Tropical Tree Stops Liver Cancer
Research from the College of Pharmacy of Saudi Arabia’s King Saud University has determined that the extract from the leaves and branches of the Red Spurge tree – a small tree that grows in hot and tropical regions such as Hawaii, Mexico, the Caribbean and Africa – inhibits the growth of liver cancer.
The researchers performed laboratory analysis on an extract of the leaves and small branches of the tree, Latin name Euphorbia cotinifolia L., also called the Hawaiian Red Spurge, the Mexican Shrubby Spurge and the Caribbean Copper Plant. The researchers found that the extract contained 17 different plant polyphenols, including two ellagitannins not found before.
The research determined that the plant’s compounds extracted with methanol with 80% water and chloroform were significant antioxidants. But the most significant finding was that the extracts inhibited the growth of human liver cancer cells – hepatocellular carcinoma cells.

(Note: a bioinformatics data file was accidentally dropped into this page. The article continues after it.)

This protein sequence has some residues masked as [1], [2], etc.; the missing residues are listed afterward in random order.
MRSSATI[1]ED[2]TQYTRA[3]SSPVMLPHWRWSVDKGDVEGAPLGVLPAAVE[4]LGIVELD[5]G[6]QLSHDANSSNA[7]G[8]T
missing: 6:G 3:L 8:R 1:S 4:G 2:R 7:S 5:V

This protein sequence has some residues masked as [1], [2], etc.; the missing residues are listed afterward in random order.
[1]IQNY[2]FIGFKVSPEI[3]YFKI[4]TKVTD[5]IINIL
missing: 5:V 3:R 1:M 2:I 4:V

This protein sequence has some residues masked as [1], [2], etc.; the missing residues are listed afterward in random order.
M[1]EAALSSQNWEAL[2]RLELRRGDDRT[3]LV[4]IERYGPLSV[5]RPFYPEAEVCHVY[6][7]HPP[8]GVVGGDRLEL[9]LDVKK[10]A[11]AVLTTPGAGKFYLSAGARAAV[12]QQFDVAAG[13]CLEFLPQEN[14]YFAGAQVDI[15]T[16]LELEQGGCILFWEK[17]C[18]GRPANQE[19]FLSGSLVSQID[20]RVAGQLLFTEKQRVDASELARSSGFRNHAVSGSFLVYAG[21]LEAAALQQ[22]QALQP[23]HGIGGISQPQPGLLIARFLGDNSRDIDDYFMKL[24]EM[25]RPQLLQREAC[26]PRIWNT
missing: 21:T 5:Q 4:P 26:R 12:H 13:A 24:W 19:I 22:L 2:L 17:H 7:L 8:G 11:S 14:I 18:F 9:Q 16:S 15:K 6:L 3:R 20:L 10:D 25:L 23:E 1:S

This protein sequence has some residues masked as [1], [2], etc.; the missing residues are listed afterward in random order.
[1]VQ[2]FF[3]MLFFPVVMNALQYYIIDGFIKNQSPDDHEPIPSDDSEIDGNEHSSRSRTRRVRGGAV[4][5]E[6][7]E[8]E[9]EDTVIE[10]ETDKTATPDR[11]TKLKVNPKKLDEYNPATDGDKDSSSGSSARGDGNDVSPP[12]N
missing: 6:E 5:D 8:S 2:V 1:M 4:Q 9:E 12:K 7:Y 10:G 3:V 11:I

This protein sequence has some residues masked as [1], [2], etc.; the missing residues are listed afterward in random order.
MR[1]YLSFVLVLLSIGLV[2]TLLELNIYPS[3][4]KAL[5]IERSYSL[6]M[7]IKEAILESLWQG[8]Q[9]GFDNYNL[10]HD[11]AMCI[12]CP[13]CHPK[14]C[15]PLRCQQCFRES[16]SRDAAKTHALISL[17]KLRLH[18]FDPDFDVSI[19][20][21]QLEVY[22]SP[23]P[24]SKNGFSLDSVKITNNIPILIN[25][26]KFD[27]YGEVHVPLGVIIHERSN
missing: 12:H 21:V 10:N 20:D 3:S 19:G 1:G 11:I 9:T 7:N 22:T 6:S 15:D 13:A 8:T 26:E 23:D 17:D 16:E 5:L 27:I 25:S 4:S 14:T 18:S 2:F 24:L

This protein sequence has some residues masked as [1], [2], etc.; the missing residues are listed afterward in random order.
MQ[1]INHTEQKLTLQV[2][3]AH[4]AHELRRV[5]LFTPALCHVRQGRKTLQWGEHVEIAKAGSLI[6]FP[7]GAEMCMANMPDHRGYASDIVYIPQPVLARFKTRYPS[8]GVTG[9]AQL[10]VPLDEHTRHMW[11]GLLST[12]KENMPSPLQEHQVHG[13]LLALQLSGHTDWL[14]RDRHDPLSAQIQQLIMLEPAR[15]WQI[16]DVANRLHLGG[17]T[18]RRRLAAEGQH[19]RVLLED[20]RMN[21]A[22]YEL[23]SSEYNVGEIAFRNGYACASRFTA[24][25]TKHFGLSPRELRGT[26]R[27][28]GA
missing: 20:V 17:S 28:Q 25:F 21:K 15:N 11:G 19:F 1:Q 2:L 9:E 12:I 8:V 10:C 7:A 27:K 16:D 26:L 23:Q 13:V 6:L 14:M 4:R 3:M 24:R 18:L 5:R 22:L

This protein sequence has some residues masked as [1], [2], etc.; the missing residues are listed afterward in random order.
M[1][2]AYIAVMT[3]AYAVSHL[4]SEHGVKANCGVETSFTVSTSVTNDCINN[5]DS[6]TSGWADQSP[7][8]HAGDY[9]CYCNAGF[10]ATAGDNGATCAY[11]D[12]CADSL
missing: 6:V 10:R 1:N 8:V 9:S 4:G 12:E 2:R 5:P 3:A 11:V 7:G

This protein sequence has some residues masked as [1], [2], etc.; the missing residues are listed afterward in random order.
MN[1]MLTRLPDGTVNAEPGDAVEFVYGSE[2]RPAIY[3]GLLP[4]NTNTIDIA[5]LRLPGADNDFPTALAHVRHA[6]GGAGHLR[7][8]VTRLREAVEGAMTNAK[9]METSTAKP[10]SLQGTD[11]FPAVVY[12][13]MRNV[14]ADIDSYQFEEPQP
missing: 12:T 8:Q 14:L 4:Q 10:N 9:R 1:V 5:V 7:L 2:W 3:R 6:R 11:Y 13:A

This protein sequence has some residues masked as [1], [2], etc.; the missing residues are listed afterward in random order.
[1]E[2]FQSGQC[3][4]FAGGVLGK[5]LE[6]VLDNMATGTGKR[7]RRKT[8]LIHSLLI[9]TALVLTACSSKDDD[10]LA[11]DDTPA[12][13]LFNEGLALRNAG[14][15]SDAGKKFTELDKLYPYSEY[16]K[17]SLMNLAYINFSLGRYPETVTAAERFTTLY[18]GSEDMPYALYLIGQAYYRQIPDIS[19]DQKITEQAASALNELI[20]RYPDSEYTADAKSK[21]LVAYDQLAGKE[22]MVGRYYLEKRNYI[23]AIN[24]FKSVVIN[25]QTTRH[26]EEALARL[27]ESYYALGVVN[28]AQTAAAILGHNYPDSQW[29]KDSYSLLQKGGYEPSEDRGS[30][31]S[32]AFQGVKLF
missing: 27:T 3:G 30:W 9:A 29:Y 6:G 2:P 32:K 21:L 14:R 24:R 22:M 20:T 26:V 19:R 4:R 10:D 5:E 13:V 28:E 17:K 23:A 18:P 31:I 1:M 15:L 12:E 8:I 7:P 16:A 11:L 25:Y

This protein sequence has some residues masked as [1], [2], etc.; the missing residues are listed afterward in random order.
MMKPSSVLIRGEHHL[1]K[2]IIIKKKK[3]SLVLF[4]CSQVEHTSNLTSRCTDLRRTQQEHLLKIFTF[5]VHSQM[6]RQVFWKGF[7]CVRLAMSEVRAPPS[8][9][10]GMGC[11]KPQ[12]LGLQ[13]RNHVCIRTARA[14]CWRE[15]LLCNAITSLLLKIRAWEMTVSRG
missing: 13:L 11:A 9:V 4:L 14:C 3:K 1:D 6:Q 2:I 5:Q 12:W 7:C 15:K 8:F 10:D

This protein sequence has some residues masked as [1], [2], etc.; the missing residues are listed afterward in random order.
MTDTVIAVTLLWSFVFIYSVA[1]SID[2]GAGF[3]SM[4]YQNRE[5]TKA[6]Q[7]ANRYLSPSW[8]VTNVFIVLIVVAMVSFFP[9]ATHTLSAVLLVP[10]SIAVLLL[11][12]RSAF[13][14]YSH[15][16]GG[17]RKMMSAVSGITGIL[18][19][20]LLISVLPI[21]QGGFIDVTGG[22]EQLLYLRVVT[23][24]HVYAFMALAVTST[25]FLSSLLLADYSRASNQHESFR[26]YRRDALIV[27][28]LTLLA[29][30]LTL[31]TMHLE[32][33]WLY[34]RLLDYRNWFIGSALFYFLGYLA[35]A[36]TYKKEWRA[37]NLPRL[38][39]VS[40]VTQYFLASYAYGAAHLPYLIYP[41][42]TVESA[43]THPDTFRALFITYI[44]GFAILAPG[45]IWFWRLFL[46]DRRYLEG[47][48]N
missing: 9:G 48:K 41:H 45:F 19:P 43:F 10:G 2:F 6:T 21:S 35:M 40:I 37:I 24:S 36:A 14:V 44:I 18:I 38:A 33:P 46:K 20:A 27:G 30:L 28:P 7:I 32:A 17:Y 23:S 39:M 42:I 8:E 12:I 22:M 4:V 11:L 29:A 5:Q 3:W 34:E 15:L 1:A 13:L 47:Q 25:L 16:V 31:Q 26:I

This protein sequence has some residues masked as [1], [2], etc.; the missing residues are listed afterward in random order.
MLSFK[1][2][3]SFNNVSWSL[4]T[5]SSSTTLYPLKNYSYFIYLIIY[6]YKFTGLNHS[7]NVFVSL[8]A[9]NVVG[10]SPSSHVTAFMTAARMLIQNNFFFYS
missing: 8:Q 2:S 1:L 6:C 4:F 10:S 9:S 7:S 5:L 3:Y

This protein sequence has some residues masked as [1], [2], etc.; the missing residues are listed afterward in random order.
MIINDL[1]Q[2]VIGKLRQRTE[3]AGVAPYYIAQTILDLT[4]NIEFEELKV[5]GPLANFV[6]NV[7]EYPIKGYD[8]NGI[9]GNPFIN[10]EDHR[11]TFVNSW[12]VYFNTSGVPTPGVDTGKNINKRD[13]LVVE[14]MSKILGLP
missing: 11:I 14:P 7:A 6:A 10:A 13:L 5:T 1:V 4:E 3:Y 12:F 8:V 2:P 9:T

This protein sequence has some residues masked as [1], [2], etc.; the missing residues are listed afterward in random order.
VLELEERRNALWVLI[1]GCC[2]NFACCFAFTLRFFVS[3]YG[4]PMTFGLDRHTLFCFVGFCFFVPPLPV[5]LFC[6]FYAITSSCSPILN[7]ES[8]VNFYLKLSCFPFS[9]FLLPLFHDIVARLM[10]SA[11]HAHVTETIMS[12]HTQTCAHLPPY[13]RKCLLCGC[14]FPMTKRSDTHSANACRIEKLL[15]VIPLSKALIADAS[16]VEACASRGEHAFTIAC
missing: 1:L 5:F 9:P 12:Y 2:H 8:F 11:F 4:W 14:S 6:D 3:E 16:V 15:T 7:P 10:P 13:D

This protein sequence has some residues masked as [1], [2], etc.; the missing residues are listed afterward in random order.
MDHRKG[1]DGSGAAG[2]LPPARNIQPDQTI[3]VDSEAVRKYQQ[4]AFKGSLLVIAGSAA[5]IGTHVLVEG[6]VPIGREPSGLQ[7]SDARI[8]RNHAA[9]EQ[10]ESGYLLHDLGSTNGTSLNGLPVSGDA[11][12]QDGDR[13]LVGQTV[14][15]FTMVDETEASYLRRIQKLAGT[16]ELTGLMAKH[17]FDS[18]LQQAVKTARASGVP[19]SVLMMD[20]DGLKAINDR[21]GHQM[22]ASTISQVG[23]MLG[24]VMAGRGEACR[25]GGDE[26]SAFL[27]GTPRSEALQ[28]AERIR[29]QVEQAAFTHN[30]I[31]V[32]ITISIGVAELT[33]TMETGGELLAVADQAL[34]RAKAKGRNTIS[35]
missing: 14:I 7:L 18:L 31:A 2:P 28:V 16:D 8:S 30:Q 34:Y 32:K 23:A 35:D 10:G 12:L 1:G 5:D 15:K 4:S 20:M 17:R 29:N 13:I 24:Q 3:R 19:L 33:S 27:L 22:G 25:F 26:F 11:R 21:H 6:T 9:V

About 2% of all cancers are liver cancer, but liver cancer is severe and not often diagnosed early. Only about a fifth of all liver cancer patients live past one year after diagnosis.
Hepatocellular cancer is the leading type of liver cancer. It often occurs when the liver is damaged from alcohol overuse, hepatitis, the overuse of pharmaceuticals, as well as a number of synthetic compounds such as vinyl chloride, herbicides and others.
The Spurge tree is indigenous to many tropical and hot regions, and is cultivated throughout the Southern United States among other regions. It has a beautiful red leaf that is hardy in full sun or partial shade. Its small branches contain a milky sap, and can irritate the skin for some.
Written by Case Adams PhD
Marzouk MS, Moharram FA, Gamal-Eldeen A, Damlakhy IM. Spectroscopic identification of new ellagitannins and a trigalloyl-glucosylkaempferol from an extract of Euphorbia cotinifolia L. with antitumour and antioxidant activity. Z Naturforsch C. 2012 Mar-Apr;67(3-4):151-62.